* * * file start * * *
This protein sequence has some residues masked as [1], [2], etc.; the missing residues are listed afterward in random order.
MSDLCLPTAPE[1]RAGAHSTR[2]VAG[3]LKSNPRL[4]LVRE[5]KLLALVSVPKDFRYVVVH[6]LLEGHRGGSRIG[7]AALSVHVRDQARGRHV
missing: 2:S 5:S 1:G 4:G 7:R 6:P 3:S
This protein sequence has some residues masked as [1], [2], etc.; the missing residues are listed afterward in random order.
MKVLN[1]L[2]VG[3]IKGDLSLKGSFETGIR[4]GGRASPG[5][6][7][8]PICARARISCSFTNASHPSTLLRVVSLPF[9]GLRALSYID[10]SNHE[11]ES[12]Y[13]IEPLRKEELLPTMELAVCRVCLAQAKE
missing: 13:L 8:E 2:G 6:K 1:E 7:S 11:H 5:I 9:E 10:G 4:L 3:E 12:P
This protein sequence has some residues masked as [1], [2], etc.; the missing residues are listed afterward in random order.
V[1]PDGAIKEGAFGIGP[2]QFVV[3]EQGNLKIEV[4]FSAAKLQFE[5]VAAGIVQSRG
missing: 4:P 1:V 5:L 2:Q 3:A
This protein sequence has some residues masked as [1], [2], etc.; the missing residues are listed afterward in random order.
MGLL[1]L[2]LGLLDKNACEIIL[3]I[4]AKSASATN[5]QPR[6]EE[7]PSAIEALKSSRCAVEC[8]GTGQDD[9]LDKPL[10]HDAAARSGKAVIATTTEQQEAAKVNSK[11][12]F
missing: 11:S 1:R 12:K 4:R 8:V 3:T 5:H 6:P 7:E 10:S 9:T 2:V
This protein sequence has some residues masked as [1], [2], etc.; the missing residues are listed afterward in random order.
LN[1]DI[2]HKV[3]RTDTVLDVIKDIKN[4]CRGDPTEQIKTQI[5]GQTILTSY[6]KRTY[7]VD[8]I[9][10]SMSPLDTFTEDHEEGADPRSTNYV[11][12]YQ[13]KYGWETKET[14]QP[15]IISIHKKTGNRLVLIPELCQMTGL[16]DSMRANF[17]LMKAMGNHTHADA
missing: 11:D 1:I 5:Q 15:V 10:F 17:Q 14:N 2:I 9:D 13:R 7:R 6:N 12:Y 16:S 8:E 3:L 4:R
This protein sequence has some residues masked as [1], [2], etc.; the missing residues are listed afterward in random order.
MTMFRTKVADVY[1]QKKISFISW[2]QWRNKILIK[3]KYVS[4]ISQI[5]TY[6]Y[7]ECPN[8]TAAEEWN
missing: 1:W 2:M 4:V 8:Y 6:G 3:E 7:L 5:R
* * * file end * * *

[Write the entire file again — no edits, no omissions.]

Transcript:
This protein sequence has some residues masked as [1], [2], etc.; the missing residues are listed afterward in random order.
MSDLCLPTAPE[1]RAGAHSTR[2]VAG[3]LKSNPRL[4]LVRE[5]KLLALVSVPKDFRYVVVH[6]LLEGHRGGSRIG[7]AALSVHVRDQARGRHV
missing: 2:S 5:S 1:G 4:G 7:R 6:P 3:S
This protein sequence has some residues masked as [1], [2], etc.; the missing residues are listed afterward in random order.
MKVLN[1]L[2]VG[3]IKGDLSLKGSFETGIR[4]GGRASPG[5][6][7][8]PICARARISCSFTNASHPSTLLRVVSLPF[9]GLRALSYID[10]SNHE[11]ES[12]Y[13]IEPLRKEELLPTMELAVCRVCLAQAKE
missing: 13:L 8:E 2:G 6:K 1:E 7:S 11:H 5:I 9:E 10:G 4:L 3:E 12:P
This protein sequence has some residues masked as [1], [2], etc.; the missing residues are listed afterward in random order.
V[1]PDGAIKEGAFGIGP[2]QFVV[3]EQGNLKIEV[4]FSAAKLQFE[5]VAAGIVQSRG
missing: 4:P 1:V 5:L 2:Q 3:A
This protein sequence has some residues masked as [1], [2], etc.; the missing residues are listed afterward in random order.
MGLL[1]L[2]LGLLDKNACEIIL[3]I[4]AKSASATN[5]QPR[6]EE[7]PSAIEALKSSRCAVEC[8]GTGQDD[9]LDKPL[10]HDAAARSGKAVIATTTEQQEAAKVNSK[11][12]F
missing: 11:S 1:R 12:K 4:R 8:V 3:T 5:H 6:P 7:E 10:S 9:T 2:V
This protein sequence has some residues masked as [1], [2], etc.; the missing residues are listed afterward in random order.
LN[1]DI[2]HKV[3]RTDTVLDVIKDIKN[4]CRGDPTEQIKTQI[5]GQTILTSY[6]KRTY[7]VD[8]I[9][10]SMSPLDTFTEDHEEGADPRSTNYV[11][12]YQ[13]KYGWETKET[14]QP[15]IISIHKKTGNRLVLIPELCQMTGL[16]DSMRANF[17]LMKAMGNHTHADA
missing: 11:D 1:I 5:Q 15:V 10:F 17:Q 14:N 2:I 9:D 13:R 7:R 6:N 12:Y 16:S 8:E 3:L 4:R
This protein sequence has some residues masked as [1], [2], etc.; the missing residues are listed afterward in random order.
MTMFRTKVADVY[1]QKKISFISW[2]QWRNKILIK[3]KYVS[4]ISQI[5]TY[6]Y[7]ECPN[8]TAAEEWN
missing: 1:W 2:M 4:V 8:Y 6:G 3:E 7:L 5:R